Crypto Thrives Despite Legal Status: An In-Depth Look at the Growing Popularity of Cryptocurrencies in Pakistan

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Cryptocurrencies are gaining popularity in Pakistan despite the country's central bank not recognizing them as legitimate assets. According to Zeeshan Ahmed, the country general manager at Rain Financial, a Gulf-based trading platform for cryptocurrencies, the annual trading volume of cryptocurrencies for Pakistan-based wallets has increased to $25 billion, up from $18-20bn a year ago. Mr. Ahmed also believes that the number of crypto wallets has almost doubled from five to six million a year ago to 9-10m. These estimates indicate that despite the lack of official recognition, crypto trading is on the rise in Pakistan.

One of the most popular ways to invest in cryptocurrencies in Pakistan is to register a wallet on a trading platform like Coinbase and then ask an overseas friend or acquaintance to buy and deposit assets on your behalf. In exchange, the ultimate buyer back in Pakistan transfers the equivalent amount in rupees to the local bank account of the overseas Pakistani. Another way is through local crypto traders, who already own coins purchased using the illegal remittance system. They play counterparty to anyone wanting to buy or sell crypto assets using hard cash. Yet another method of trading in cryptocurrency is via person-to-person payments.

Despite the popularity of crypto trading, the State Bank of Pakistan (SBP) issued a formal notice last year advising the general public to be cautious of and refrain from trading cryptocurrencies. The SBP doesn't recognize crypto assets, which are digital currencies in which transactions are verified and recorded by a decentralized system. One of the major hurdles in legalizing crypto trading appears to be the expected outflow of dollars as a result of Pakistanis buying assets on foreign exchanges. Geo ring-fencing has been suggested as a solution to this problem.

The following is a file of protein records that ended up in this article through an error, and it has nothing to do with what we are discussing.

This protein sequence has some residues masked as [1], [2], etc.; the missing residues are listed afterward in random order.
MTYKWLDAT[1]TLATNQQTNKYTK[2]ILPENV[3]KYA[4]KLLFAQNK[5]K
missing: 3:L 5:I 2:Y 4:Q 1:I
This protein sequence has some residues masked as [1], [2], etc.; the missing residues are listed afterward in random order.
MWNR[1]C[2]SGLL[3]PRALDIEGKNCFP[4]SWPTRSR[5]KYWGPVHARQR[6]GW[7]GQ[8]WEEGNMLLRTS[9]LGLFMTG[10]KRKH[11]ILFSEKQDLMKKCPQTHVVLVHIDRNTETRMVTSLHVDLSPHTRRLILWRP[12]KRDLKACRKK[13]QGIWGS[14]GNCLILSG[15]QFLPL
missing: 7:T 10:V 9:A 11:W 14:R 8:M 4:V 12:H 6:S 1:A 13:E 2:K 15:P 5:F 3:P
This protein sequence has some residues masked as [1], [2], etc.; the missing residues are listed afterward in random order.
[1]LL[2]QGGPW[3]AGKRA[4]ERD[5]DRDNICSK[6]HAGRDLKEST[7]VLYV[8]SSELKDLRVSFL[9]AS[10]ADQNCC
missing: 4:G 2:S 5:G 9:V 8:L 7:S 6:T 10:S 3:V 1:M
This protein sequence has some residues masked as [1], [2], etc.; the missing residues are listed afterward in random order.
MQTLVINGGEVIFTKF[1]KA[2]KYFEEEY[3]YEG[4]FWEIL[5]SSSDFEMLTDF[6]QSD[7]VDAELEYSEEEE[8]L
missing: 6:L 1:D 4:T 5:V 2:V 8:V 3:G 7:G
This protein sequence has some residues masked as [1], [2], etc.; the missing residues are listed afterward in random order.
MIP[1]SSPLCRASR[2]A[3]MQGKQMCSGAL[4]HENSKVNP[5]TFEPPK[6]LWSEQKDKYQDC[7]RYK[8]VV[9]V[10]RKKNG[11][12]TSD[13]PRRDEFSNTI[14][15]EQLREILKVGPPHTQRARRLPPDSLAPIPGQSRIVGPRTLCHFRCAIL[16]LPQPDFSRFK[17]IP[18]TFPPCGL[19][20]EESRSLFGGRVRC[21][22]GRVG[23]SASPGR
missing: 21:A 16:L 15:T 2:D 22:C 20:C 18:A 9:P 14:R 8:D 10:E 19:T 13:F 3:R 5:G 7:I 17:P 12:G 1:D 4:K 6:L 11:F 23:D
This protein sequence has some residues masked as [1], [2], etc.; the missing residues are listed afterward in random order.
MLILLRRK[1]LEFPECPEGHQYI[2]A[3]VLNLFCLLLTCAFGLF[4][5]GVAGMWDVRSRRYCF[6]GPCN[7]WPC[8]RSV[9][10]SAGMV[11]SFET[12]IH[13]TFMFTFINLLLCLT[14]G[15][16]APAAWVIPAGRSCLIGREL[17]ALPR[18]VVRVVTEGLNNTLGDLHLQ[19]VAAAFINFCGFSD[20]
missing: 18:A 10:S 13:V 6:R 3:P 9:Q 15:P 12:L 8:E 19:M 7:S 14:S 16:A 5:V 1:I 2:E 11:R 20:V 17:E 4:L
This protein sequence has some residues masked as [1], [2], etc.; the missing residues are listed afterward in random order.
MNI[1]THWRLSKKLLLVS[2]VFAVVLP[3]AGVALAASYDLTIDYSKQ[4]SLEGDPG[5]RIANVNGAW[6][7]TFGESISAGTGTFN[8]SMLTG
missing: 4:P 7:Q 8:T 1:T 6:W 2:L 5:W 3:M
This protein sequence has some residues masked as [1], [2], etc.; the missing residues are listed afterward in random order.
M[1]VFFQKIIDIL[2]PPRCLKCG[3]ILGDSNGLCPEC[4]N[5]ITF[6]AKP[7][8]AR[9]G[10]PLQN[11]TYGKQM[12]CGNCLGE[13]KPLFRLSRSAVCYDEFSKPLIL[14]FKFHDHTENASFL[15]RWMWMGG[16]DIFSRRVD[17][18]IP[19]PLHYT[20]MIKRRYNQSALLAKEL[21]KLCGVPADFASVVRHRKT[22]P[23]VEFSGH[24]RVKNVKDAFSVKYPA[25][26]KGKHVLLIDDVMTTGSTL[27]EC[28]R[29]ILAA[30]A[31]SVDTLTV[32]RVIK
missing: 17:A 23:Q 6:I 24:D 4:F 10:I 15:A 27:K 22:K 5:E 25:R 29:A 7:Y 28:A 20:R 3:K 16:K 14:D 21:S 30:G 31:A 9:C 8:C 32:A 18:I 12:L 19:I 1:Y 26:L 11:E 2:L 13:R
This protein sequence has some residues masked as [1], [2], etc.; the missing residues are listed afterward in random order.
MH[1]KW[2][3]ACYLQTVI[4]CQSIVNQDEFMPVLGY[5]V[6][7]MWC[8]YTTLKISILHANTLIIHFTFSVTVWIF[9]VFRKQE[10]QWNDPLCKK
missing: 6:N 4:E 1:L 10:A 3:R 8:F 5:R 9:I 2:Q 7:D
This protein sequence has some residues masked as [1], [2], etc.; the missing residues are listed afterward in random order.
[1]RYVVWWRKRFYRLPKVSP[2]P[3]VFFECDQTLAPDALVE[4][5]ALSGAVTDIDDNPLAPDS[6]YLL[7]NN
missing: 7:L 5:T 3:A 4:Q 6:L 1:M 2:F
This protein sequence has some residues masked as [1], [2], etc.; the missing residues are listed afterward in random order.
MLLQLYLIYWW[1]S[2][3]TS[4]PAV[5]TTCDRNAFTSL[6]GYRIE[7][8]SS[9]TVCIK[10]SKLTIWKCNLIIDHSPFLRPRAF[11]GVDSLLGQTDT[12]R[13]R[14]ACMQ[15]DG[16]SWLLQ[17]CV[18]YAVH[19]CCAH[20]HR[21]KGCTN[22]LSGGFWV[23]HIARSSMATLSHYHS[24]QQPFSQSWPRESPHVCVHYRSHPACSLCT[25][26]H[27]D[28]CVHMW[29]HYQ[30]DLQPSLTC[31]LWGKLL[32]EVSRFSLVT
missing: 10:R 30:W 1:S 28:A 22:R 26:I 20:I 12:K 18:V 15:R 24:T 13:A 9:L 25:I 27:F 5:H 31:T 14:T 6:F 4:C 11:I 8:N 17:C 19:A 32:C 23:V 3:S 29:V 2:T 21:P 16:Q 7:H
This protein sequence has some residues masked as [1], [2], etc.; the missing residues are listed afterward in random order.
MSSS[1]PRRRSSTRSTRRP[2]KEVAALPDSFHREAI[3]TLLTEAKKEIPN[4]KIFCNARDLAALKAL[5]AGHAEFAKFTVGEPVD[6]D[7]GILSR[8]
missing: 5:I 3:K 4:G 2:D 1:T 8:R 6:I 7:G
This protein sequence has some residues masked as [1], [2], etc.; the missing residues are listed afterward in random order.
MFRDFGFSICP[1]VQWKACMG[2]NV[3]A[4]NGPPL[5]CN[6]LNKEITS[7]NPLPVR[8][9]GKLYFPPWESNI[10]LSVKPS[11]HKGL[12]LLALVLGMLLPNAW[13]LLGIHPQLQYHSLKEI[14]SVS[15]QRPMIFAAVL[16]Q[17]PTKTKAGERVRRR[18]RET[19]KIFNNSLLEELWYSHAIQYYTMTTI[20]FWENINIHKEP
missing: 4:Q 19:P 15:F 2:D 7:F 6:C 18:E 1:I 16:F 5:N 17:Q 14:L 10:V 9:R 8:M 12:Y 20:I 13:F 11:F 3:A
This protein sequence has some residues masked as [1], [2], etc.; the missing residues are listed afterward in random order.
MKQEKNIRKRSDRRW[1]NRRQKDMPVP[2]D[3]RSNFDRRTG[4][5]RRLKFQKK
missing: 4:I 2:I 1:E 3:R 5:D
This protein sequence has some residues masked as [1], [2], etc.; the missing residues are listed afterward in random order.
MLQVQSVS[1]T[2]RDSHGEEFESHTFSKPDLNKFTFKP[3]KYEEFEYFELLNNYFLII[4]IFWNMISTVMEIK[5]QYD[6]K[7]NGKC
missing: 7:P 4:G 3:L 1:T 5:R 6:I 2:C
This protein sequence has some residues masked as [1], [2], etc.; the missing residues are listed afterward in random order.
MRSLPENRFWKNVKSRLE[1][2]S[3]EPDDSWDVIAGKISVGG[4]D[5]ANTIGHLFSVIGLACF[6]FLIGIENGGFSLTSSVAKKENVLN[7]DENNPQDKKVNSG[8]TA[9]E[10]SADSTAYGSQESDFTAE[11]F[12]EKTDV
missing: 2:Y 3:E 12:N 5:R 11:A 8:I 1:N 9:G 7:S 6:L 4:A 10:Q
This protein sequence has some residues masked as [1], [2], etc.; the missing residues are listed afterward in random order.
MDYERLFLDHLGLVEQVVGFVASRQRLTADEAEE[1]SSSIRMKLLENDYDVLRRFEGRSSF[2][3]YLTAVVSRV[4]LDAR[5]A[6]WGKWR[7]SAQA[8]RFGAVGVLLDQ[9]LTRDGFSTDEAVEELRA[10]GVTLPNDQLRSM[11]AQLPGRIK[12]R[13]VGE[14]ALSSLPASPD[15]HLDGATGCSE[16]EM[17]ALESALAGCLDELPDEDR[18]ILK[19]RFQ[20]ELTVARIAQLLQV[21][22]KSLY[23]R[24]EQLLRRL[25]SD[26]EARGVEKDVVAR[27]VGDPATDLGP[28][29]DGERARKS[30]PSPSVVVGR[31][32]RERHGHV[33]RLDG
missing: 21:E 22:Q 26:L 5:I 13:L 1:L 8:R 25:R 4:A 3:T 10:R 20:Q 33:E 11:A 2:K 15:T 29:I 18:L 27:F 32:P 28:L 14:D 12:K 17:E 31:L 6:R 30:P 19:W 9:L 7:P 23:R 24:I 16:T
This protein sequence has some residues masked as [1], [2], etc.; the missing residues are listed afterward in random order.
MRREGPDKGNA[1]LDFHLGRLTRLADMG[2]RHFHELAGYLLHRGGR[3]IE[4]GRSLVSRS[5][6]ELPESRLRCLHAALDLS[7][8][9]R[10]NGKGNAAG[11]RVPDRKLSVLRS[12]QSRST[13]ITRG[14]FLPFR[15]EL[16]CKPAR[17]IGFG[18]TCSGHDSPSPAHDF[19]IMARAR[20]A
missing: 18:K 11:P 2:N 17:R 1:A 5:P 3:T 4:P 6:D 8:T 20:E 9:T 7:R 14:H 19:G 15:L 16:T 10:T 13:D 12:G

Geo ring-fencing would ensure that any crypto assets held in Pakistan-based wallets would only be sold to Pakistan-based wallets. This solution would mean that $6bn-$10bn held by Pakistanis in crypto assets would stay with Pakistanis, and the government could also collect tax on those holdings. The two prominent crypto exchanges, Coinbase and Binance, have agreed to the use of geo ring-fencing, according to an anonymous technology entrepreneur who has been in close contact with them for their possible entry into the Pakistan market.

Pakistan Mercantile Exchange (PMEX) Managing Director Ejaz Ali Shah is eager to roll out cash-settled futures contracts of cryptocurrencies, but that'll become possible once the SBP recognizes cryptocurrencies as assets. The PMEX lets roughly 25,000 investors buy and sell different sorts of contracts, ranging from gold, silver, oil and gas to copper, palladium, and even the indexes of global stock exchanges on its platform every day. Except for a few contracts in gold that are deliverable, all of these futures contracts are cash-settled. In other words, their values are tied to international prices, but the actual payment is made in rupees. Mr. Shah believes that the PMEX should offer crypto futures contracts, noting that the cash-settled nature of such contracts means no outflow of foreign exchange.

In conclusion, despite the lack of official recognition and warnings from banks, cryptocurrencies are gaining currency in Pakistan. The use of geo ring-fencing has been suggested as a solution to the problem of expected outflow of dollars as a result of Pakistanis buying assets on foreign exchanges. The PMEX is eager to roll out cash-settled futures contracts of cryptocurrencies once the SBP recognizes them as assets. It will be interesting to see how the situation evolves as crypto trading becomes more mainstream in Pakistan.

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